5 Essentials to a High-Converting Landing Page

There are 5 crucial features that your landing page must include.

Consider where this page will be hosted on the site before choosing the proper components for your landing page. Not every page has the same purpose.If you're optimizing your home page, which is your website's main landing page, for example, you should include items based on your company's value proposition or unique selling proposition.

If you're creating a campaign landing page, which may be on any unique URL, you'll only want to include elements and call-to-action buttons that are relevant to that specific campaign.

Let's have a look at a simple home page that converts well. We'll go through 5 key components that can be utilized to define what your business does, tell an engaging tale, and persuade your visitors to take action.

1. The Hero

People frequently quit web websites between 10-20 seconds, according to Nielsen Norman Group. If you can properly convey your value proposition and connect with the reader, you'll most likely convert them from "first impression" to "scanning the page" for more information.

One of your site's most crucial sections is the hero section. It's here that you'll have the chance to catch your visitor's attention and tell them exactly four things:

What you're doing
Why are you unique?
What are the main advantages?
What should you do first?

This is also the point at which the visitor will most likely convert — or not. This is determined by the visitor's purpose and the effectiveness of your call-to-action. This might involve advising them of specific results they might get from a search or updates they'll get after inputting their email address. You'll miss out on making effective page improvements if you don't have a means for visitors to accomplish a conversion.

2. The section on "how it works"

When people arrive at your landing page, they have just a rudimentary grasp of what your product is and how it operates. You'll need to break down the features even further for these new leads to understand the true worth of your product.

How do you go about doing that?

Demonstrate how the features help to address a problem or deliver a desired benefit.

3. Testimonials (sometimes referred to as "social proof")

On your landing page, one of the most effective methods to tell a story is to include testimonials from real individuals who have benefited from your product. Share their particular scenario, the challenge they faced, and how your solution helped them overcome it. The idea is to encourage your visitors by telling them about your previous clients. Your visitors should be able to relate to these actual people who are sharing real stories.

Lattice's testimonials section is particularly results-driven, with the number of people leaders utilizing Lattice on the right, giving visitors a feeling of their huge scale. They pair this statistic with a remark from a specific target consumer, creating a good balance of power and individuality.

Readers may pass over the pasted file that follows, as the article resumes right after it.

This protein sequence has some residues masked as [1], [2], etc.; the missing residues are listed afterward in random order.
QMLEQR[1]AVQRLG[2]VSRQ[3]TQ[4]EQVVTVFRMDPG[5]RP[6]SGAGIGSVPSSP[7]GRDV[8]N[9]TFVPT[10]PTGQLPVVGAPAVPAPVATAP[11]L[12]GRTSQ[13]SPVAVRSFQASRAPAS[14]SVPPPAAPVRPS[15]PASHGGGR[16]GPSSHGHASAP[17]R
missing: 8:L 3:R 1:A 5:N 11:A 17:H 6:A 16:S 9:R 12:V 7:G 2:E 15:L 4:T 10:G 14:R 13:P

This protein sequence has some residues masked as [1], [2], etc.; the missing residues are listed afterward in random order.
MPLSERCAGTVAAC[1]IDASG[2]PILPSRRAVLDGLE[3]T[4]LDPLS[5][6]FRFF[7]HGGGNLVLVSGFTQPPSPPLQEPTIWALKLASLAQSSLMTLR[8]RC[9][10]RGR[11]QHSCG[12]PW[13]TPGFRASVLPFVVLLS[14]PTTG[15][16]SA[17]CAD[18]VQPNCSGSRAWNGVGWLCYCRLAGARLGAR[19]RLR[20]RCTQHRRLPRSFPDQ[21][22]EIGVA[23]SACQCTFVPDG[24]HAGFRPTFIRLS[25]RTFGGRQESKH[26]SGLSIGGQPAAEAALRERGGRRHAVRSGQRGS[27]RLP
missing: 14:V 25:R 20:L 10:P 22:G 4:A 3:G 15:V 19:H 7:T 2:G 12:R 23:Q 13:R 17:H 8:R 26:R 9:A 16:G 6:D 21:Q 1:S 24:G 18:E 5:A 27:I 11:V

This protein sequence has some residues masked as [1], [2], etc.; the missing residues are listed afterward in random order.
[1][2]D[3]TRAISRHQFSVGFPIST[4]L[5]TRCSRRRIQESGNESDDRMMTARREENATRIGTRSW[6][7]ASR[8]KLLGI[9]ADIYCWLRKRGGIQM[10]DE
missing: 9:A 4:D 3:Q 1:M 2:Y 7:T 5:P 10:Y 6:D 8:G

It's worth noting that who you feature is as important...

4. The registration form

You don't have a business if you don't have leads... period.

It's time to ask the visitor to take action and join up after you've established some initial trust with them. (Of course, in a GDPR-compliant manner!)

You can elect to collect information about your visitors early in the customer journey to enter them into a process known as "qualifying." This is where you'll look into the lead's individual characteristics to see if they're a good fit for your company.

You should provide some sort of incentive to the visitor to increase your sign-up conversion rate. What kind of worth can you give away for nothing? Many marketers may use CTA buttons to create "lead magnets" that encourage visitors to sign up for things like a free trial, ebook, checklist, or case study.

5. The pricing section

One of the biggest objections that new leads will have as they near the closing stage of the buying cycle is price. If you are in the SaaS or ecommerce industry, you’ll save yourself a lot of time by handling those objections up-front.

Including a clear, transparent pricing section can help break down the specs for those visitors who are ready to buy. Even if they still have a few lingering questions, you should be able to get a conversion — if you detail exactly what they’re paying for.

Create a procedure for optimization.

When you consider all of the things you could be doing to help your business develop, it turns out that improving your landing page is one of those low-effort, high-impact actions that may pay off in the long run.

It's important to remember that it's not only about the design: a/b testing to improve your copywriting will work in tandem with your section selection to create a valuable, high-converting website.

It's not always about what you say, but rather about how and when you say it. Hopefully, each of these parts will provide you with new ideas for how to improve your messaging, timing, and tone.

Overall, optimization should become a routine for your organization, where you run tests and reposition your products, resources, and brand to meet the needs of your ever-changing market.

Author: Jared Flenter, Writer

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